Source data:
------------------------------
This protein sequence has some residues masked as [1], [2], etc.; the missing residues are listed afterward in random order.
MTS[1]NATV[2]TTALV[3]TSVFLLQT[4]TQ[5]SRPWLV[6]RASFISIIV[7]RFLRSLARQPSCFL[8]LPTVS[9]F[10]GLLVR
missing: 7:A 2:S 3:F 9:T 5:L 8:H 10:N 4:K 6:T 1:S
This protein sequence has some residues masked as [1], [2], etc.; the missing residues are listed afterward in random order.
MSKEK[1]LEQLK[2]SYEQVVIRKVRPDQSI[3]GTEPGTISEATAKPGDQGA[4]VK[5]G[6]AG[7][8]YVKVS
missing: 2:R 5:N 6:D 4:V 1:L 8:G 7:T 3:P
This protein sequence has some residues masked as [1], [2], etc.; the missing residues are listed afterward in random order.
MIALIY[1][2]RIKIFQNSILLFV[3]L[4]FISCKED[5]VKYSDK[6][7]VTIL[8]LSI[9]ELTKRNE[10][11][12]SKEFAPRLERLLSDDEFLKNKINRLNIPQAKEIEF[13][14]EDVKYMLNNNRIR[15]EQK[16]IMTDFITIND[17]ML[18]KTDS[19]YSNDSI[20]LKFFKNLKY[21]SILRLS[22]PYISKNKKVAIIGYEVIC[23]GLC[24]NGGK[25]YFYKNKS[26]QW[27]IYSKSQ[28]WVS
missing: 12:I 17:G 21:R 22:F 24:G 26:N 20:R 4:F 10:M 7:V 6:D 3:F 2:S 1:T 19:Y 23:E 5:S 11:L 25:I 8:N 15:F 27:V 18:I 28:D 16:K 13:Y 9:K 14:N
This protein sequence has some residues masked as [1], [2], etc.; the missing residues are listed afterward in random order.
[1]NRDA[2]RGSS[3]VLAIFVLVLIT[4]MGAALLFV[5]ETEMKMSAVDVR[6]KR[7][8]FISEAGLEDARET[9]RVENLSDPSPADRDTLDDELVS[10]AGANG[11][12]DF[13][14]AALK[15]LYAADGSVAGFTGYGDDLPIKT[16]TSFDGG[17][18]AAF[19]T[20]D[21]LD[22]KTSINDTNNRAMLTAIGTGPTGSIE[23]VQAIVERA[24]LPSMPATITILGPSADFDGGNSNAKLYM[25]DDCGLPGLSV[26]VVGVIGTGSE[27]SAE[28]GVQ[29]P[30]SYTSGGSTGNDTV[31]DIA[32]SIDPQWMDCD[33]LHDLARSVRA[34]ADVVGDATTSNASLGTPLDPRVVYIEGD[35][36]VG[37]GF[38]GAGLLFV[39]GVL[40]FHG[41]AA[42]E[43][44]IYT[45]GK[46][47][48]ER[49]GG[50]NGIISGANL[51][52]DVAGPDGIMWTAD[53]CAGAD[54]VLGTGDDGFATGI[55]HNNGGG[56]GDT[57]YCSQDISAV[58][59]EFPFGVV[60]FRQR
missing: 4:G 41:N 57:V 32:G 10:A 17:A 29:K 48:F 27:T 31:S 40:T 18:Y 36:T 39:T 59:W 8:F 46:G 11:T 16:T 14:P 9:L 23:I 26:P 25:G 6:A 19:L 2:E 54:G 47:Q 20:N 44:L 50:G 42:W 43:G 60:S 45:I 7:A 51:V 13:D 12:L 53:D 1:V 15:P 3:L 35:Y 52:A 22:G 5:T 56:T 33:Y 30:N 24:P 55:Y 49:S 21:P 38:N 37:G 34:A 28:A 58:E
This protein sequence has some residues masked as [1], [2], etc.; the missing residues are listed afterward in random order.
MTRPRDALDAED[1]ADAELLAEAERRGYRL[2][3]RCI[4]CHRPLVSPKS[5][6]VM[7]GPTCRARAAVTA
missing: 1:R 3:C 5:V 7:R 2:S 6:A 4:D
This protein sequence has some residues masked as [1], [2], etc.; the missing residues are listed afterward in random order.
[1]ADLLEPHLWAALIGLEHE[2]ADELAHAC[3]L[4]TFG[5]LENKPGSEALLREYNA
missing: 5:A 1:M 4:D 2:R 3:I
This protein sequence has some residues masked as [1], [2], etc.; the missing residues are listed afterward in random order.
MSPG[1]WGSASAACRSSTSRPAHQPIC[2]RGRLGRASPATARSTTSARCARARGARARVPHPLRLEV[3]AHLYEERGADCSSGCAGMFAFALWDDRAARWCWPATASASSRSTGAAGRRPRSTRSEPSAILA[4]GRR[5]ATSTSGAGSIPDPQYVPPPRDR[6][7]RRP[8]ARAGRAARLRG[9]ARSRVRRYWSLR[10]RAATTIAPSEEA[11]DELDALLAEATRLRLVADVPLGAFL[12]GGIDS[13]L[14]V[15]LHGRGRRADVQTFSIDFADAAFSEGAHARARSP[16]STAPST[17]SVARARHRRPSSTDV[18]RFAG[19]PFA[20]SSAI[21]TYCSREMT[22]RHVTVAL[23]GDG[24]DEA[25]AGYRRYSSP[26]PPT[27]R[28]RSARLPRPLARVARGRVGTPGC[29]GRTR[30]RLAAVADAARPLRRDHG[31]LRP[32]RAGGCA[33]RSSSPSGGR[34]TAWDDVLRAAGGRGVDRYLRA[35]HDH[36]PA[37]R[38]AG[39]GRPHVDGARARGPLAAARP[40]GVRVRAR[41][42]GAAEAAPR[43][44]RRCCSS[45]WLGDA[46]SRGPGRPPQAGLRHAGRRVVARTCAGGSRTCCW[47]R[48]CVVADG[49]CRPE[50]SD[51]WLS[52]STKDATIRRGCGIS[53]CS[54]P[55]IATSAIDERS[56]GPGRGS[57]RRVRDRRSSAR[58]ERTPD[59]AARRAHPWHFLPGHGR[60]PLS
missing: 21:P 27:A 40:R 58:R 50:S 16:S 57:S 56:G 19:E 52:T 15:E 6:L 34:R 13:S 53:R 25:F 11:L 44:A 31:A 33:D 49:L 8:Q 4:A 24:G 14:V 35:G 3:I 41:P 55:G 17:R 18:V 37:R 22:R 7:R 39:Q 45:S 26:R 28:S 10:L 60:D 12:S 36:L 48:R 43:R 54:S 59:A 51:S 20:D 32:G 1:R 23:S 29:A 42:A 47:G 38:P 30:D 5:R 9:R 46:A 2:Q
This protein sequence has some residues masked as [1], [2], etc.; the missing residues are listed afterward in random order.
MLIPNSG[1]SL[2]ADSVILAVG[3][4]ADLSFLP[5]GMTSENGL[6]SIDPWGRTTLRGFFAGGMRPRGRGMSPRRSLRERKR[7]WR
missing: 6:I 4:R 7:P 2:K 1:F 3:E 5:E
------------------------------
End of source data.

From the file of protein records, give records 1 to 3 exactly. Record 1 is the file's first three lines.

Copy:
This protein sequence has some residues masked as [1], [2], etc.; the missing residues are listed afterward in random order.
MTS[1]NATV[2]TTALV[3]TSVFLLQT[4]TQ[5]SRPWLV[6]RASFISIIV[7]RFLRSLARQPSCFL[8]LPTVS[9]F[10]GLLVR
missing: 7:A 2:S 3:F 9:T 5:L 8:H 10:N 4:K 6:T 1:S
This protein sequence has some residues masked as [1], [2], etc.; the missing residues are listed afterward in random order.
MSKEK[1]LEQLK[2]SYEQVVIRKVRPDQSI[3]GTEPGTISEATAKPGDQGA[4]VK[5]G[6]AG[7][8]YVKVS
missing: 2:R 5:N 6:D 4:V 1:L 8:G 7:T 3:P
This protein sequence has some residues masked as [1], [2], etc.; the missing residues are listed afterward in random order.
MIALIY[1][2]RIKIFQNSILLFV[3]L[4]FISCKED[5]VKYSDK[6][7]VTIL[8]LSI[9]ELTKRNE[10][11][12]SKEFAPRLERLLSDDEFLKNKINRLNIPQAKEIEF[13][14]EDVKYMLNNNRIR[15]EQK[16]IMTDFITIND[17]ML[18]KTDS[19]YSNDSI[20]LKFFKNLKY[21]SILRLS[22]PYISKNKKVAIIGYEVIC[23]GLC[24]NGGK[25]YFYKNKS[26]QW[27]IYSKSQ[28]WVS
missing: 12:I 17:G 21:R 22:F 24:G 26:N 20:R 4:F 10:M 7:V 6:D 3:F 2:S 1:T 19:Y 23:E 5:S 11:L 25:I 8:N 15:F 27:V 18:I 28:D 16:K 13:Y 9:K 14:N